Danny Wise turns down plea deal, heads to trial
By Linda Bentley | September 16, 2009
Danny Wise, who has been incarcerated at the Lower Buckeye Jail in lieu of $500,000 bond since his arrest in May, is pictured wearing jail stripes at a bond reduction hearing in July, which was denied.
PHOENIX – Danny Wise recently celebrated his 53rd birthday behind bars at the Lower Buckeye Jail, which is where he’s been since his arrest in May after being indicted on eight counts of theft and seven counts of fraudulent schemes and artifices.
Wise, a former Scottsdale CPA, allegedly appropriated clients’ money intended for payment of taxes to the IRS and state, for his own personal use.
Wise is also under investigation by the SEC, FBI and other federal and state agencies for allegedly operating somewhere close to an $80 million Ponzi scheme, leaving a trail of more than 125 victims in at least 13 states.
Although criminal charges have yet to be filed, Wise has been ordered by the Arizona Corporation Commission Securities Division to pay $67 million in restitution to his victims.
Almost a year ago, a group of victims, upon realizing their investments were not investments at all but part of an elaborate Ponzi scheme, filed an involuntary bankruptcy against Wise and his various LLCs in order to freeze his assets. The SEC followed with civil charges against Wise.
On Aug. 21, a comprehensive pretrial conference was held before Maricopa County Superior Court Commissioner Barbara Spencer on Wise’s theft and fraudulent schemes charges.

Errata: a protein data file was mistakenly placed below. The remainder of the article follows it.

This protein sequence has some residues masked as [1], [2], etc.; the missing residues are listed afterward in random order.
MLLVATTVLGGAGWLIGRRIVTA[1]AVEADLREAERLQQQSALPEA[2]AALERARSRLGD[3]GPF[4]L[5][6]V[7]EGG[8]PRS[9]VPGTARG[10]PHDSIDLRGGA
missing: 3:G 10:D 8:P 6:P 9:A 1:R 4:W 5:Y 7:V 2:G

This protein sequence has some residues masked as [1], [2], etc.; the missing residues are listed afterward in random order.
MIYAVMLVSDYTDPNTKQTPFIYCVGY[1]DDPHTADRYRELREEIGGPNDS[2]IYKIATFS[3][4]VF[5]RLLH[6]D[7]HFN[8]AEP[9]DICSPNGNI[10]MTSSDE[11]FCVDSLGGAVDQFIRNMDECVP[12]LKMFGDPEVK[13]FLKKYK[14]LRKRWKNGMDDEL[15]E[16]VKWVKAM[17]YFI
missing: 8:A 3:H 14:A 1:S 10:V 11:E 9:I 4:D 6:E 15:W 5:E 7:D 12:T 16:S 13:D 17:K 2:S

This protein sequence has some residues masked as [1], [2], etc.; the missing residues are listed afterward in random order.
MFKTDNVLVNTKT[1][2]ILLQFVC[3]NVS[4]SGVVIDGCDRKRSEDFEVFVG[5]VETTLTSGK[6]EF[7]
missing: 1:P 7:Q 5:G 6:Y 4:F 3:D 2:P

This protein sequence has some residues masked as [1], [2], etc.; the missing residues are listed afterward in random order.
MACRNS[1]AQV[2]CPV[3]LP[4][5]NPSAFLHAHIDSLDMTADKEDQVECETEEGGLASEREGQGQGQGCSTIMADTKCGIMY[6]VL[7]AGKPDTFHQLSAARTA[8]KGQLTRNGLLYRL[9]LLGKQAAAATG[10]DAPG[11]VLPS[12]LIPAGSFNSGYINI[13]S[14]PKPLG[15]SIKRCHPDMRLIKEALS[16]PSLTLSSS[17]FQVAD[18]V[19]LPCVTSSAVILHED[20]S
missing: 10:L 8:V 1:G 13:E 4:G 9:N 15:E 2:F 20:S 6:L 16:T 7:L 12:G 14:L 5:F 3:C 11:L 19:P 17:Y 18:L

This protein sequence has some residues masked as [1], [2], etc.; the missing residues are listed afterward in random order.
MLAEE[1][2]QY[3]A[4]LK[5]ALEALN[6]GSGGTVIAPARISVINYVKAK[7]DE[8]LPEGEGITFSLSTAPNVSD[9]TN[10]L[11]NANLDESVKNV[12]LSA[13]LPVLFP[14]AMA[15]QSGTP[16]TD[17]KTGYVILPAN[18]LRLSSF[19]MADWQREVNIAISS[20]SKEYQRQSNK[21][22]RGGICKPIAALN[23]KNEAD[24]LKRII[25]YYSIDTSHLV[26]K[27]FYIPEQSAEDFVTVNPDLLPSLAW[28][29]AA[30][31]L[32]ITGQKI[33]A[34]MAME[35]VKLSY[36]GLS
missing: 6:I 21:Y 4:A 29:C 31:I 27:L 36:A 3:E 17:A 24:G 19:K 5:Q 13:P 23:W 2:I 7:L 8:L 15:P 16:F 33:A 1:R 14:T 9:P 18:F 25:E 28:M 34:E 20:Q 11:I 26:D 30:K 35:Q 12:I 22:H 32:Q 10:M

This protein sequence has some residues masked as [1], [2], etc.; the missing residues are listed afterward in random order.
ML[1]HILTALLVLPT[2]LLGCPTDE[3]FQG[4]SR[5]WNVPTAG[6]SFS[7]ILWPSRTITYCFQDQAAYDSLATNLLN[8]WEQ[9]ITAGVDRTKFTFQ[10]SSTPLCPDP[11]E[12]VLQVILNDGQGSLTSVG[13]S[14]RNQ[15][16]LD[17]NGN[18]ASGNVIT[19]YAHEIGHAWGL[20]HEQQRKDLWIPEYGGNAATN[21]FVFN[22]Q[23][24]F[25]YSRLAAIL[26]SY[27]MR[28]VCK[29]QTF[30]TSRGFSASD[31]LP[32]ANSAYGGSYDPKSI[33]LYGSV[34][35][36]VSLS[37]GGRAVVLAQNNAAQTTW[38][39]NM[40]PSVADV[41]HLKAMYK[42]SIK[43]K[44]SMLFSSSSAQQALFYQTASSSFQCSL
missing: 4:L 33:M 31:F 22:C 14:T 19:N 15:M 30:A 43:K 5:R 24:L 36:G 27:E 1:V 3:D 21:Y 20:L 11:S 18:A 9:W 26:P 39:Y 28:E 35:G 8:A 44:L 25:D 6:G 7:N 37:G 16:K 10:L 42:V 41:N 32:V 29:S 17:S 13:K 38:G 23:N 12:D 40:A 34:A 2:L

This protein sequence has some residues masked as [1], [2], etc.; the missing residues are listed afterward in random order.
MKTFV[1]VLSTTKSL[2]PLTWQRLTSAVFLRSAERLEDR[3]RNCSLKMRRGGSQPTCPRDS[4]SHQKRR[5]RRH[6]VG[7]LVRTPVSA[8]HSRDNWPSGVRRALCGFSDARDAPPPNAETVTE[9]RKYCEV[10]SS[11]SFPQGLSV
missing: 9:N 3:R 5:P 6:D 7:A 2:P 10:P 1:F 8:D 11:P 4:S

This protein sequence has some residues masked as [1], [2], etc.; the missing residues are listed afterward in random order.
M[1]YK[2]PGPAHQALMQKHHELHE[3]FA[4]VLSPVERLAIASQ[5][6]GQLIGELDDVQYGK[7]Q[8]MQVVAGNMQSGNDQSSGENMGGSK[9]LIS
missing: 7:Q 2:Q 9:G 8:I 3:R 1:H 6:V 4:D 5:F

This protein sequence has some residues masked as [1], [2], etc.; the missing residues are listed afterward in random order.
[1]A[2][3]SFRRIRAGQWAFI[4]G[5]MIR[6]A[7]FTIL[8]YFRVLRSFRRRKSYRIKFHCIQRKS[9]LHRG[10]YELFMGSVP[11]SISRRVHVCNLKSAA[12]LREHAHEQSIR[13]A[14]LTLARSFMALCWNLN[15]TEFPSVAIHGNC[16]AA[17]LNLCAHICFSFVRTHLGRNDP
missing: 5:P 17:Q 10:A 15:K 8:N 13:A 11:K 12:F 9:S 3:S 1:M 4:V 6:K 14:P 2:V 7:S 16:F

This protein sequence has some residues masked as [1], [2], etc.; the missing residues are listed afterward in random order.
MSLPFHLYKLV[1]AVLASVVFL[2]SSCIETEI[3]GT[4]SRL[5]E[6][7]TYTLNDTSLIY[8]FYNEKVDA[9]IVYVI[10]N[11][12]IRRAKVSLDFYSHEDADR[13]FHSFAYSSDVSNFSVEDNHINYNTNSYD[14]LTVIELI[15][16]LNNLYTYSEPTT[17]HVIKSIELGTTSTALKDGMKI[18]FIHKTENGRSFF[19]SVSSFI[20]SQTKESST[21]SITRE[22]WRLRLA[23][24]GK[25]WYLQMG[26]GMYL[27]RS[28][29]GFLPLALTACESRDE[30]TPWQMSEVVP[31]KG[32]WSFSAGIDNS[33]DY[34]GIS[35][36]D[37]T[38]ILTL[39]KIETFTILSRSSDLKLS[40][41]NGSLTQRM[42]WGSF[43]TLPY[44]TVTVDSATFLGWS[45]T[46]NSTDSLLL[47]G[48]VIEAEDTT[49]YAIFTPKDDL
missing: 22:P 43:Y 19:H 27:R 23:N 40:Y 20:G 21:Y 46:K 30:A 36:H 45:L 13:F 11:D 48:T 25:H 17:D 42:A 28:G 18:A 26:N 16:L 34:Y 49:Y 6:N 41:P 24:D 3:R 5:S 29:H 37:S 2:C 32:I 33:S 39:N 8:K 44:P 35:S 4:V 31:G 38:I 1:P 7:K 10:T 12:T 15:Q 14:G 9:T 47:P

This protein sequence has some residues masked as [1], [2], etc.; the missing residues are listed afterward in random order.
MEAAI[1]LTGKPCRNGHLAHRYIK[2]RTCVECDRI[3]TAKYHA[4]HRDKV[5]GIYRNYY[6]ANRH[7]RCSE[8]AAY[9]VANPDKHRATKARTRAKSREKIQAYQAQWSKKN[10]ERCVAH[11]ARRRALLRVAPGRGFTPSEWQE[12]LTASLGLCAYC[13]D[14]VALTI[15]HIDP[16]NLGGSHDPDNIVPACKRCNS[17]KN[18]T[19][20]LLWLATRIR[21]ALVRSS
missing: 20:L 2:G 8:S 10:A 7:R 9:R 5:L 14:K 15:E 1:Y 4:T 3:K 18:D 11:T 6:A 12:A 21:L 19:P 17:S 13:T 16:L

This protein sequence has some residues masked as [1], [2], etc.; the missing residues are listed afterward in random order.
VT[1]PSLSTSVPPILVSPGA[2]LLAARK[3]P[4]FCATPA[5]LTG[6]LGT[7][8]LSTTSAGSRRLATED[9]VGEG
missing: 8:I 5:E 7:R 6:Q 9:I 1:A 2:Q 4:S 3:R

State Attorney Maryann McKessy informed the court a plea offer was made, which she stated would expire 30 days prior to trial. Wise was offered a plea deal with reduced charges along with 12 to 15 years in prison.
However, Wise has apparently decided to decline the plea offer, as it is now less than 30 days before trial and no change of plea hearing has been held.
A final trial management conference is set for Sept. 22, with trial affirmed to begin at 8 a.m. on Sept. 29.
Trial is expected to take seven days and is expected to include the testimony of seven witnesses, two of which are from out of state.
The court is requiring 12 jurors with two alternates for trial.
McKessy also said the state is requesting an aggravating factors trial to the jury, which sounds like the state plans to introduce the $67 million in restitution Wise was ordered to pay the victims of his apparent Ponzi scheme, even though he has not yet been charged criminally.